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Apr 29, 2017

Yakiniku party for two




The Japanese display a giddy fondness for the 'insert food here party'.  Said gathering might involve but two people and the title food, however, if you call it a party, it's a party.  Although it's really not.  Anyway, what's in name?  And who cares what it is when it involves yakiniku, the theme of tonight's, errrm, 'party'.


Off all the things that Japan has 'borrowed' from other countries, be it language, Zen state of mind, medicine, engineering, green tea, English teachers, cheesy weddings ... the Korean form of barbecuing meat has to be my favourite.  It's typically something I'd go out for (there's a Gyu-Kaku near the crib, and a thousand other yakiniku joints near work).  Sometime's of a Saturday night though, you just can't be bothered to go out.  For those times when the lethargy hits then, you want to get yourself a hot plate combo.  Like this ... 



... so that you can have yakiniku from the comfort of a sofa.


I've used the hot plate for a number of Japanese classics; yakisoba, shabushabu, sukiyaki, and winter-warmer staple, nabe.  All fine dishes, even when subject to these culinary-stunted hands, but all of them pale in comparison to yakiniku.


For tonight's 'party' for two, we hit up the local supermarket and walked out with a bumper-size pack of 牛肉バラカルビ / gyu-niku bara karubi  (1280 g for around 500 yen - fairly cheap), 250 g of ホルモン / horumon (intestines and other normally unwanted bits - 200 yen), and some cuts of American 'prime' beef (331 g - 1,000 yen).  If this sounds expensive, it could have been so much more had any of tonight's beef come from Japan.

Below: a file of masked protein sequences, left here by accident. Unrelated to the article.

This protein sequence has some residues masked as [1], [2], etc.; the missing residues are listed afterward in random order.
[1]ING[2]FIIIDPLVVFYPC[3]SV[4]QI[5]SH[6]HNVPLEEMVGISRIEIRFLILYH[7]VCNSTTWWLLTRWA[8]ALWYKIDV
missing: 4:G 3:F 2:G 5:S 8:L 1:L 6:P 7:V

We flavoured the カルビ with a cheap yakiniku sauce before 'BBQing' it, and finished it off with a one-time-serving packet of ジャン(焼肉んのたれ) which I'm told is much fancier.  For the sake of adding a bit of veg to help 'process' the meat, we threw in some cabbage, pumpkin, and mushrooms.  




OK, so the hot plate can't really compete with open flames and hot coals, but it does a pretty sterling job nonetheless, and remains a legitimate yakiniku option.  It doesn't half stink out the apartment though!!


NB; the volume of meat in today's yakiniku party was just about too much for us to get through comfortably!

Tomuu

Tomuu

Traveler, surfer, and scribe. Based in Tokyo for six years.


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